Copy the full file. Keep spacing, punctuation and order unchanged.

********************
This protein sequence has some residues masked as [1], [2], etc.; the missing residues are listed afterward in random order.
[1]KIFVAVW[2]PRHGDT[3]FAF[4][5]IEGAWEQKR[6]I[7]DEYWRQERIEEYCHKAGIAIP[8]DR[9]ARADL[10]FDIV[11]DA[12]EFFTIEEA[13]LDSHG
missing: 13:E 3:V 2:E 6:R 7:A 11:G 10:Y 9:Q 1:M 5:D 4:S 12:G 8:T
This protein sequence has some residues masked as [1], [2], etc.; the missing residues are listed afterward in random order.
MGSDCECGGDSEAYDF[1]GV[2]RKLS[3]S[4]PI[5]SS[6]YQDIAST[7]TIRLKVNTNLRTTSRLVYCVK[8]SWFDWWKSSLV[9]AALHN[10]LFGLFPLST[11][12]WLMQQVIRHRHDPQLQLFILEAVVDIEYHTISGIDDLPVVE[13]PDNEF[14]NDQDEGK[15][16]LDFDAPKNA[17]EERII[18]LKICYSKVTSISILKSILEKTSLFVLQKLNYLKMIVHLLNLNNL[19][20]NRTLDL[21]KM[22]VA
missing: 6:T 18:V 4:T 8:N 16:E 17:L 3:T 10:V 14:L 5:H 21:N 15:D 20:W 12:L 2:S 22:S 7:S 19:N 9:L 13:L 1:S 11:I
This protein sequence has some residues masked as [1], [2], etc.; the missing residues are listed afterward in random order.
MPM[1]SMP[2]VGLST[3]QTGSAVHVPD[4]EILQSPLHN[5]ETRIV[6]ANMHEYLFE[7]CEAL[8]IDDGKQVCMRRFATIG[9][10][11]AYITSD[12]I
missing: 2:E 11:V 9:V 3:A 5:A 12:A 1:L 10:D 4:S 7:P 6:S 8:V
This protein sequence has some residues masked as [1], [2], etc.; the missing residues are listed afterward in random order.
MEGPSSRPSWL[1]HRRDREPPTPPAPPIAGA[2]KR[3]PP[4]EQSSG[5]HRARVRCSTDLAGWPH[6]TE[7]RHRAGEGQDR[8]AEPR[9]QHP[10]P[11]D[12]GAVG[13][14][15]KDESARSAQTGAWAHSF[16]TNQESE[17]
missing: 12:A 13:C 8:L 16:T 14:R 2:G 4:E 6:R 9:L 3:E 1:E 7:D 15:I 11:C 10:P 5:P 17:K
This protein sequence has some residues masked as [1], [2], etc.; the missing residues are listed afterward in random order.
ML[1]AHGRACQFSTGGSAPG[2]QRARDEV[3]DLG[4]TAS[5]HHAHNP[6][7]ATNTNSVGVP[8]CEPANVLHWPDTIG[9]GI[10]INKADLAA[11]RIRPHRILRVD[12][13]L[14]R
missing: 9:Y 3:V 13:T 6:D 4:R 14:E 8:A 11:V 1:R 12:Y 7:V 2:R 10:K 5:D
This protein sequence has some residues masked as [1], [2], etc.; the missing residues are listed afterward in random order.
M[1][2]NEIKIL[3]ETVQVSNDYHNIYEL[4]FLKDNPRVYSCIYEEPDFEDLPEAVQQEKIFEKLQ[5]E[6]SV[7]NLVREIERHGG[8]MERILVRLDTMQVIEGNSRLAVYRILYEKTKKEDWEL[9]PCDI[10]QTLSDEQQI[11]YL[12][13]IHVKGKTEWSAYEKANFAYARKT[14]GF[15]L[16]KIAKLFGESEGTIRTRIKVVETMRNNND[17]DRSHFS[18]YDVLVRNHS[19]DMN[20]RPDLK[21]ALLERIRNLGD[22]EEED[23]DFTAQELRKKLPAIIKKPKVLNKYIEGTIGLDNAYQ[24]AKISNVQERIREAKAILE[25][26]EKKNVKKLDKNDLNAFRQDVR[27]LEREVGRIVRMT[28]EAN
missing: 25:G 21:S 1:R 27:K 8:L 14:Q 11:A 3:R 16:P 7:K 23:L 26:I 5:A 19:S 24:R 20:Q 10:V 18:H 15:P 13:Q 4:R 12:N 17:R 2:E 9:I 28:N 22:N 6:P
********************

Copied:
This protein sequence has some residues masked as [1], [2], etc.; the missing residues are listed afterward in random order.
[1]KIFVAVW[2]PRHGDT[3]FAF[4][5]IEGAWEQKR[6]I[7]DEYWRQERIEEYCHKAGIAIP[8]DR[9]ARADL[10]FDIV[11]DA[12]EFFTIEEA[13]LDSHG
missing: 13:E 3:V 2:E 6:R 7:A 11:G 10:Y 9:Q 1:M 5:D 4:S 12:G 8:T
This protein sequence has some residues masked as [1], [2], etc.; the missing residues are listed afterward in random order.
MGSDCECGGDSEAYDF[1]GV[2]RKLS[3]S[4]PI[5]SS[6]YQDIAST[7]TIRLKVNTNLRTTSRLVYCVK[8]SWFDWWKSSLV[9]AALHN[10]LFGLFPLST[11][12]WLMQQVIRHRHDPQLQLFILEAVVDIEYHTISGIDDLPVVE[13]PDNEF[14]NDQDEGK[15][16]LDFDAPKNA[17]EERII[18]LKICYSKVTSISILKSILEKTSLFVLQKLNYLKMIVHLLNLNNL[19][20]NRTLDL[21]KM[22]VA
missing: 6:T 18:V 4:T 8:N 16:E 17:L 3:T 10:V 14:L 5:H 21:N 15:D 20:W 12:L 2:S 22:S 7:S 19:N 9:L 13:L 1:S 11:I
This protein sequence has some residues masked as [1], [2], etc.; the missing residues are listed afterward in random order.
MPM[1]SMP[2]VGLST[3]QTGSAVHVPD[4]EILQSPLHN[5]ETRIV[6]ANMHEYLFE[7]CEAL[8]IDDGKQVCMRRFATIG[9][10][11]AYITSD[12]I
missing: 2:E 11:V 9:V 3:A 5:A 12:A 1:L 10:D 4:S 7:P 6:S 8:V
This protein sequence has some residues masked as [1], [2], etc.; the missing residues are listed afterward in random order.
MEGPSSRPSWL[1]HRRDREPPTPPAPPIAGA[2]KR[3]PP[4]EQSSG[5]HRARVRCSTDLAGWPH[6]TE[7]RHRAGEGQDR[8]AEPR[9]QHP[10]P[11]D[12]GAVG[13][14][15]KDESARSAQTGAWAHSF[16]TNQESE[17]
missing: 12:A 13:C 8:L 16:T 14:R 2:G 4:E 6:R 9:L 3:E 1:E 7:D 15:I 11:C 10:P 5:P 17:K
This protein sequence has some residues masked as [1], [2], etc.; the missing residues are listed afterward in random order.
ML[1]AHGRACQFSTGGSAPG[2]QRARDEV[3]DLG[4]TAS[5]HHAHNP[6][7]ATNTNSVGVP[8]CEPANVLHWPDTIG[9]GI[10]INKADLAA[11]RIRPHRILRVD[12][13]L[14]R
missing: 9:Y 3:V 13:T 6:D 4:R 14:E 8:A 11:V 1:R 12:Y 7:V 2:R 10:K 5:D
This protein sequence has some residues masked as [1], [2], etc.; the missing residues are listed afterward in random order.
M[1][2]NEIKIL[3]ETVQVSNDYHNIYEL[4]FLKDNPRVYSCIYEEPDFEDLPEAVQQEKIFEKLQ[5]E[6]SV[7]NLVREIERHGG[8]MERILVRLDTMQVIEGNSRLAVYRILYEKTKKEDWEL[9]PCDI[10]QTLSDEQQI[11]YL[12][13]IHVKGKTEWSAYEKANFAYARKT[14]GF[15]L[16]KIAKLFGESEGTIRTRIKVVETMRNNND[17]DRSHFS[18]YDVLVRNHS[19]DMN[20]RPDLK[21]ALLERIRNLGD[22]EEED[23]DFTAQELRKKLPAIIKKPKVLNKYIEGTIGLDNAYQ[24]AKISNVQERIREAKAILE[25][26]EKKNVKKLDKNDLNAFRQDVR[27]LEREVGRIVRMT[28]EAN
missing: 25:G 21:S 1:R 27:K 8:L 14:Q 11:A 3:R 16:P 7:K 23:L 26:I 5:A 19:S 24:R 20:Q 10:V 18:H 15:P 13:Q 4:R 12:N 17:R 2:E 9:I 28:N 22:N 6:P